child's name will be Bennett.
or Nelson or Denton or some other post-colonial but nonetheless
sounding moniker, who will live in just the correct block of
parents, who are not yet married, in a loft that they’ll be in
the process of
renovating from a design rendered with care by Bennett's architect
father. His little sister, precocious but with studied
be Chelsea or Hermione and will be excelling in Mandarin at the
oh-so-progressive and diversely inclusive (while still being exclusive)
preschool whose cost for one semester is what a vast number of people
city would kill to earn in a year. Chelsea will call her parents
first names, Reggie and Reggie, who will recount the day that they met
story that will never grow old.
(the mother) will run a collective that distributes jewelry hand-made
of an obscure tribe in Western Africa. She will sell the
her boutique/art gallery/organic tea shoppe that also serves as her
studio where she’ll teach other equally bright and bored mommies
how to throw and glaze and produce works of not-quite-art that will,
nonetheless, be displayed on white lacquer mid-century coffee tables
overinflated degree of pride.
(the father) will have not yet succumbed to the full lumberjack beard
as is seemingly
required by law in that area of Brooklyn, but will, nonetheless, sport
sideburns and a pompadour that would make Elvis blush. He will
cowboy boots, though he will have been raised in an affluent suburb
Philly before attending Penn where he pledged to a fraternity (although
his current friends will know this). He will own a bowler hat
will wear on days in which he feels especially ironic and will watch
just to buck the trend.
this is not about Reggie or Reggie or little Chel-mione.
stranger will first encounter the boy as he walks right past, the
having stopped for a moment to retie a lace that refuses to remain
the boy's name emblazoned in tight gold stitching across the top of his
organic denim backpack.
B- E -N-N -E -T - T.
and Reggie will not be into designer labels, but will appreciate labels
their own making.
stranger will follow closely, wondering where this Bennett is headed
ramrod purpose and cowlicked intent and what parent would allow their
7, 8, or
9 year old to wander an outer borough without supervision. The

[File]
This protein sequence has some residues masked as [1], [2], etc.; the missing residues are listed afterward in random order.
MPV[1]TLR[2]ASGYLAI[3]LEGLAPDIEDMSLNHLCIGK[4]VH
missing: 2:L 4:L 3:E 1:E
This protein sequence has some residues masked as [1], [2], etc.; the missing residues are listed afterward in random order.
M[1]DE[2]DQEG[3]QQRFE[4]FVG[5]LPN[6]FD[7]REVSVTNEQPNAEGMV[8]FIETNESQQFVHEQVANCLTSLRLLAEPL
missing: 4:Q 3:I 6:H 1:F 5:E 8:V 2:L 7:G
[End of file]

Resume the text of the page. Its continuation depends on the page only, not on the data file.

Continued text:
will understand that it is important for little Bennett to develop a
self-assurance and pioneer his surroundings. And the stranger
that Reggie (the mother) had a poster above her white French Provincial
bed where she lost her virginity that declared simplistic wisdom about
"loving something and setting it free" and truly taking that to
heart. But someone should be minding him.
(the father) will not be able to watch the boy as he will be in
his first triathlon, which the other Reggie will outwardly encourage
inwardly despise as just too typical; perhaps even a bit "meta"
(without truly understanding what that means). She will be
of becoming cliché without the knowledge that this fear has
already made her
stranger will watch as Bennett stops at the light, waiting for the
green. The stranger will take in the
the stitching, the cowlick and the posture of the un-minded boy.
Reggie (the father), will be studying his triathletes training bible to
determine his body mass index.
Reggie (the mother) will be brewing some Oolong with Belinda and Tess.
little Chelsea will be playing PeePod on her iPad while listening to
not Bennett. Not the boy.
"Bennett?", the stranger
will call out. And the boy will turn at the sound of his name.
Brian Feehan is a professional director,
choreographer and published writer originally from the Chicago area and
now based in Connecticut. Brian began his career as an actor, attending
the Goodman School of Drama as well as the Tisch School of the Arts at
NYU. He was also chosen as one of thirty to study at the Royal National
Theatre of Great Britain under the tutelage of Sirs Anthony Hopkins,
Ian McKellan and Alan Rickman. As a writer, his plays "PARLOR GAMES",
"HEAD GAMES", "SKIP/TRIP/SASSY" and "OUT OF GOLD" are published and
licensed by Heuer Publishing. "HEAD GAMES" was a finalist for the
Heideman Award at the Actor's Theatre of Louisville and the screenplay
was a finalist in the Beverly Hills Film Festival. His play "MARTINIS
AND MIDNIGHT" was a part of the Lost Theatre Play Festival in London as
well as the American Globe Theatre in New York. His adaptation of JM
Barrie's "PETER PAN" premiered at the Dorset Theatre Festival in
Vermont, and "IT'S THE MISER" (an adaptation of the Moliere, set in the
world of 1950's black and white sitcom) has been seen at several
Regional theaters throughout the country. For more info: